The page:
or be financially interested in any contract with,
or in any franchise, or special privilege granted by
the Government or any subdivision, agency or
instrumentality thereof, including governmentowned or controlled corporations or their
subsidiaries. They shall strictly avoid conflict of
interest in the conduct of their office.
The
spouse and relatives by consanguinity or affinity
within the fourth civil degree of the President
shall not during his tenure be appointed as
Members of the Constitutional Commissions, or
the Office of the Ombudsman, or as Secretaries,
Undersecretaries, chairmen or heads of bureaus
or offices, including government-owned or
controlled corporations and their subsidiaries.
Civil Liberties Union vs Executive Secretary,
FACTS: petitioner challenged Ex. Order No. 284
which in effect allowed Cabinet members, their
undersecretaries and asst. secretaries and other
appointive officials of the Executive Department
to hold other positions in the govt., albeit,
subject of the limitations imposed therein. The
respondents, in refuting the petitioners' argument
that the measure was violative of Art. VIII, Sec.
13, invoked Art. IX-B, Sec. 7, allowing the holding
of multiple positions by the appointive official if
allowed by law or by the pressing functions of his
positions.
HELD: In declaring the EO unconstitutional, the
SC held that by ostensibly restricting the no. of
positions that Cabinet members, undersecretaries
or asst. secretaries may hold in addition to their
primary position to not more than 2 positions in
the govt. and GOOCs, EO 284 actually allows
them to hold multiple offices or employment in
direct contravention of the express mandate of
Art. VIII, Sec. 13 prohibiting them from doing so,
unless
otherwise
provided
in
the
1987
Constitution itself.
If maximum benefits are
to be derived from a dept. head's ability and
expertise, he should be allowed to attend to his
duties and responsibilities without the distraction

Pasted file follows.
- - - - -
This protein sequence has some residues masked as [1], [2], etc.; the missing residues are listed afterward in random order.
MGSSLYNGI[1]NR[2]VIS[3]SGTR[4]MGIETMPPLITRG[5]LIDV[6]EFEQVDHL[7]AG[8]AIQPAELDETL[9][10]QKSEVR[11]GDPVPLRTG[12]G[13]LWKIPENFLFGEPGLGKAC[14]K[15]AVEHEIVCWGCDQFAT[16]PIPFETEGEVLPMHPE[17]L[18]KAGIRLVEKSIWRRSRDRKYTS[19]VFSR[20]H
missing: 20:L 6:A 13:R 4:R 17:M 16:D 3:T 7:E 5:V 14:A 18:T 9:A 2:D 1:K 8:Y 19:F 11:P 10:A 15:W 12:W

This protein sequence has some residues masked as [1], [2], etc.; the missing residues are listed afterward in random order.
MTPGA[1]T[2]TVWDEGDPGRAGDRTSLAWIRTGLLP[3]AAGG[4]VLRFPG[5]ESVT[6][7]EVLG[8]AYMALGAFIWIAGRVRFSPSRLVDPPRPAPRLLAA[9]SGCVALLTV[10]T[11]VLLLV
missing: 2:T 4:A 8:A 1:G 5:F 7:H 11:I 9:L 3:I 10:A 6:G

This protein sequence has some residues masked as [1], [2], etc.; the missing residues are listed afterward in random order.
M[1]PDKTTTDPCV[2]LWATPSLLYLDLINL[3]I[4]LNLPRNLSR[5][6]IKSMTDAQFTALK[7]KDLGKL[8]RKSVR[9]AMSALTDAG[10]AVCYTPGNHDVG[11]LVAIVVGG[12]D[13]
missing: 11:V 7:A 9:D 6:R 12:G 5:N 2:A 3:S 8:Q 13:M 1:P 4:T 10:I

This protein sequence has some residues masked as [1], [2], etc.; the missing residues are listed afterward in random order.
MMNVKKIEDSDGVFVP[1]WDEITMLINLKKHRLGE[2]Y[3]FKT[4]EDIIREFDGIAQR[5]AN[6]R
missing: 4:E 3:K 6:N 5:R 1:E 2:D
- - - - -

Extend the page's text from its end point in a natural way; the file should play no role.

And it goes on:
of other govt. offices or employment.
The
stricter prohibition applied to the Pres. and his
official family under Sec. 13, Art. VII as compared
to the prohibition applicable to appointive officials
in general under Art. IX, B, Sec. 7, par. 2 are
proof of the intent of the 1987 Consti. to treat
them as a class by itself and to impose upon said
class stricter prohibtions.Thus, while all other
appointive officials in the civil service are allowed
to hold other office or employment in the govt
during their tenure when such is allowed by law

[Lorybeth_Baldrias.head] [Nayna_Malayang.deputy] [Rhudz_Raymundo.secretariat] [Dionne_Sanchez.acads]


[Jam_Jacob.design] Bobbie_StaMaria.printing] [Miles_Malaya.lectures]
[Japee_DeLeon.poli_law] [Ascheia_Yumul.rem_law] [Paul_Sorino/Judy_Ripol.civ_law] [Hya_Rafael/Mac_Macapagal.crim_law]
[Vivian_Tan/Justin_Mendoza.labor_law] [Miguel_DeJesus.legal_ethics] [Lianne_Gervasio.comm_law]
[Ces_Sicangco/Rowena_Romero.tax_law]

38
or by the primary functions of their positions,
members of the Cabinet, their deputies and
assistants may do so only when expressly
authorized
by
the
Consti.
itself.
xxx
However, the prohibition against holding
dual or multiple offices or employment under Art.
VII, Sec. 13 must not be construed as applying to
posts occupied by the Executive officials specified
therein w/o addition compensation in an ex-officio
capacity as provided by law and as required by
the primary functions of said official's office. The
reason is that these posts do not comprise "any
other office" w/in the contemplation of the
constitutional prohibition but are properly an
imposition of additional duties and function on
said officials. Adapted.
Compare Prohibitions against other officials
Art. VI, Sec. 13. No Senator or Member of the
House of Representatives may hold any other
office or employment in the Government, or any
subdivision, agency, or instrumentality thereof,
including government owned or controlled
corporations or their subsidiaries, during his term
without forfeiting his seat. Neither shall he be
appointed to any office which may have been
created or the emoluments thereof increased
during the term for which he was elected.
Art. IX, A, Sec. 2.
No Member of a
Constitutional Commission shall, during his
tenure, hold any other office or employment.
Neither shall he engage in the practice of any
profession or in the active management or control
of any business which in any way may be affected
by the functions of his office, nor shall he be
financially interested, directly or indirectly, in any
contract with, or in any franchise or privilege
granted by the Government, any of its
subdivisions, agencies, or instrumentalities,